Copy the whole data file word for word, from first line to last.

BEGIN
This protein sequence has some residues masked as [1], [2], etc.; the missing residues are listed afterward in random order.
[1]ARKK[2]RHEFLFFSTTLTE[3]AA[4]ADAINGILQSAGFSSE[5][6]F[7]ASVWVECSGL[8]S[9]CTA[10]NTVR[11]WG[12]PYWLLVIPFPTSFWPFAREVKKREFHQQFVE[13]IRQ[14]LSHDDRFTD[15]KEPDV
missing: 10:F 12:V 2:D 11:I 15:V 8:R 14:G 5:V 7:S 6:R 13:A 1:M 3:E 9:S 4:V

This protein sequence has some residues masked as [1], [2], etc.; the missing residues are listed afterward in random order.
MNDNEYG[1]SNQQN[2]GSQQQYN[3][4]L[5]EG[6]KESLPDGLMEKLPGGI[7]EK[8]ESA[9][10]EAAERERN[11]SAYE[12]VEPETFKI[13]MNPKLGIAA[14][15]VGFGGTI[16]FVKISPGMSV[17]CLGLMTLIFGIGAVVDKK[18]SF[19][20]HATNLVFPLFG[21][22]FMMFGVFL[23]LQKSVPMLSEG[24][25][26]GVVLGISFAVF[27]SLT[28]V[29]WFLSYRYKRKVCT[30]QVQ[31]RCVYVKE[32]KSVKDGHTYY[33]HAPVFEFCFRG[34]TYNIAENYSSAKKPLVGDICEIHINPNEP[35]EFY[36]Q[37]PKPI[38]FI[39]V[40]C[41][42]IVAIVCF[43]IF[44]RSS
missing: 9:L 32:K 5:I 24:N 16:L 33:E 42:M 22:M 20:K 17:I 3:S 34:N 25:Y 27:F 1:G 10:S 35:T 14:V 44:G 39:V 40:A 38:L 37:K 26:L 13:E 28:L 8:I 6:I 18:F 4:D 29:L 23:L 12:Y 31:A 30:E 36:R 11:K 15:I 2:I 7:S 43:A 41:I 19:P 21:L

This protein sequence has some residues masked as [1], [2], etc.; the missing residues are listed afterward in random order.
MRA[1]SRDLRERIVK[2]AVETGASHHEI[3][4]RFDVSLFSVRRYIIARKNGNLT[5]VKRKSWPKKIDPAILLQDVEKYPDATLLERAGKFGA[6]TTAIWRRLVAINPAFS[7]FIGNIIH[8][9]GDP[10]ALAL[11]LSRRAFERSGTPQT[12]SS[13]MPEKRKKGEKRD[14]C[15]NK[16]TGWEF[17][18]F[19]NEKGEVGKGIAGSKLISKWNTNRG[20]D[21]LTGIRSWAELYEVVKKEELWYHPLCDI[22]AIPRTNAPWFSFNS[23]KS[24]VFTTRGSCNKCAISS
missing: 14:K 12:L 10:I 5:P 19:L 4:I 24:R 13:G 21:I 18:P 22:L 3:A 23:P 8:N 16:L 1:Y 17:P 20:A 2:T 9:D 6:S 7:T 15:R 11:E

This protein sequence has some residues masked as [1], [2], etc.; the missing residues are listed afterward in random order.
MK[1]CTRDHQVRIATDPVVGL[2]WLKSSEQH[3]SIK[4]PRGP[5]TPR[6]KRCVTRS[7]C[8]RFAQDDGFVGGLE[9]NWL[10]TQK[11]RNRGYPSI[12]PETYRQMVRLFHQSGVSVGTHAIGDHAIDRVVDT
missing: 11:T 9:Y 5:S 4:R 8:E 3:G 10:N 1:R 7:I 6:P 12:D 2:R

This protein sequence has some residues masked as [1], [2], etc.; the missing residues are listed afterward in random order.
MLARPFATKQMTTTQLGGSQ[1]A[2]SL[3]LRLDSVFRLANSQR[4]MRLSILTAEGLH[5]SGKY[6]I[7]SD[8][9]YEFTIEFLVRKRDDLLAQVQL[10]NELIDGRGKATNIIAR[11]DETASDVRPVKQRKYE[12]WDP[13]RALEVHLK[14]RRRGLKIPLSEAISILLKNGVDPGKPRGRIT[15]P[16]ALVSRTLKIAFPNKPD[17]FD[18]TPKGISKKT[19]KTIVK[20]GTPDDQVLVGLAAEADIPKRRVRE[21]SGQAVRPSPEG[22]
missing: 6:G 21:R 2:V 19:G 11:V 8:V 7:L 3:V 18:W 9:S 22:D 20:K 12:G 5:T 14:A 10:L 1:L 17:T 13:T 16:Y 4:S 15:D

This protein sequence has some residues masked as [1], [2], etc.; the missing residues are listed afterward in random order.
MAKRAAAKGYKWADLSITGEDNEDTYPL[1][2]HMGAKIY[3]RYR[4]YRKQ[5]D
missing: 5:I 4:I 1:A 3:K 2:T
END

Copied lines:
This protein sequence has some residues masked as [1], [2], etc.; the missing residues are listed afterward in random order.
[1]ARKK[2]RHEFLFFSTTLTE[3]AA[4]ADAINGILQSAGFSSE[5][6]F[7]ASVWVECSGL[8]S[9]CTA[10]NTVR[11]WG[12]PYWLLVIPFPTSFWPFAREVKKREFHQQFVE[13]IRQ[14]LSHDDRFTD[15]KEPDV
missing: 10:F 12:V 2:D 11:I 15:V 8:R 14:G 5:V 7:S 6:R 13:A 1:M 3:E 9:S 4:V

This protein sequence has some residues masked as [1], [2], etc.; the missing residues are listed afterward in random order.
MNDNEYG[1]SNQQN[2]GSQQQYN[3][4]L[5]EG[6]KESLPDGLMEKLPGGI[7]EK[8]ESA[9][10]EAAERERN[11]SAYE[12]VEPETFKI[13]MNPKLGIAA[14][15]VGFGGTI[16]FVKISPGMSV[17]CLGLMTLIFGIGAVVDKK[18]SF[19][20]HATNLVFPLFG[21][22]FMMFGVFL[23]LQKSVPMLSEG[24][25][26]GVVLGISFAVF[27]SLT[28]V[29]WFLSYRYKRKVCT[30]QVQ[31]RCVYVKE[32]KSVKDGHTYY[33]HAPVFEFCFRG[34]TYNIAENYSSAKKPLVGDICEIHINPNEP[35]EFY[36]Q[37]PKPI[38]FI[39]V[40]C[41][42]IVAIVCF[43]IF[44]RSS
missing: 9:L 32:K 5:I 24:N 16:L 33:E 42:M 22:M 20:K 17:I 3:S 34:N 25:Y 27:F 1:G 10:S 35:T 14:V 44:G 39:V 40:A 38:L 37:K 26:L 13:E 28:L 8:I 6:I 18:F 4:D 29:L 23:L 12:Y 31:A 30:E 36:R 11:K 15:I 2:I 7:S 43:A 41:I 19:P 21:L

This protein sequence has some residues masked as [1], [2], etc.; the missing residues are listed afterward in random order.
MRA[1]SRDLRERIVK[2]AVETGASHHEI[3][4]RFDVSLFSVRRYIIARKNGNLT[5]VKRKSWPKKIDPAILLQDVEKYPDATLLERAGKFGA[6]TTAIWRRLVAINPAFS[7]FIGNIIH[8][9]GDP[10]ALAL[11]LSRRAFERSGTPQT[12]SS[13]MPEKRKKGEKRD[14]C[15]NK[16]TGWEF[17][18]F[19]NEKGEVGKGIAGSKLISKWNTNRG[20]D[21]LTGIRSWAELYEVVKKEELWYHPLCDI[22]AIPRTNAPWFSFNS[23]KS[24]VFTTRGSCNKCAISS
missing: 14:K 12:L 10:I 5:P 19:L 4:I 24:R 13:G 21:I 18:P 22:L 3:A 23:P 8:N 16:L 1:Y 17:P 20:A 2:T 9:D 6:S 7:T 15:R 11:E

This protein sequence has some residues masked as [1], [2], etc.; the missing residues are listed afterward in random order.
MK[1]CTRDHQVRIATDPVVGL[2]WLKSSEQH[3]SIK[4]PRGP[5]TPR[6]KRCVTRS[7]C[8]RFAQDDGFVGGLE[9]NWL[10]TQK[11]RNRGYPSI[12]PETYRQMVRLFHQSGVSVGTHAIGDHAIDRVVDT
missing: 11:T 9:Y 5:S 4:R 8:E 3:G 10:N 1:R 7:I 6:P 12:D 2:R

This protein sequence has some residues masked as [1], [2], etc.; the missing residues are listed afterward in random order.
MLARPFATKQMTTTQLGGSQ[1]A[2]SL[3]LRLDSVFRLANSQR[4]MRLSILTAEGLH[5]SGKY[6]I[7]SD[8][9]YEFTIEFLVRKRDDLLAQVQL[10]NELIDGRGKATNIIAR[11]DETASDVRPVKQRKYE[12]WDP[13]RALEVHLK[14]RRRGLKIPLSEAISILLKNGVDPGKPRGRIT[15]P[16]ALVSRTLKIAFPNKPD[17]FD[18]TPKGISKKT[19]KTIVK[20]GTPDDQVLVGLAAEADIPKRRVRE[21]SGQAVRPSPEG[22]
missing: 6:G 21:R 2:V 19:G 11:V 8:V 7:L 3:V 18:W 9:S 22:D 20:K 12:G 5:T 14:A 10:L 1:L 17:T 13:T 16:Y 4:S 15:D

This protein sequence has some residues masked as [1], [2], etc.; the missing residues are listed afterward in random order.
MAKRAAAKGYKWADLSITGEDNEDTYPL[1][2]HMGAKIY[3]RYR[4]YRKQ[5]D
missing: 5:I 4:I 1:A 3:K 2:T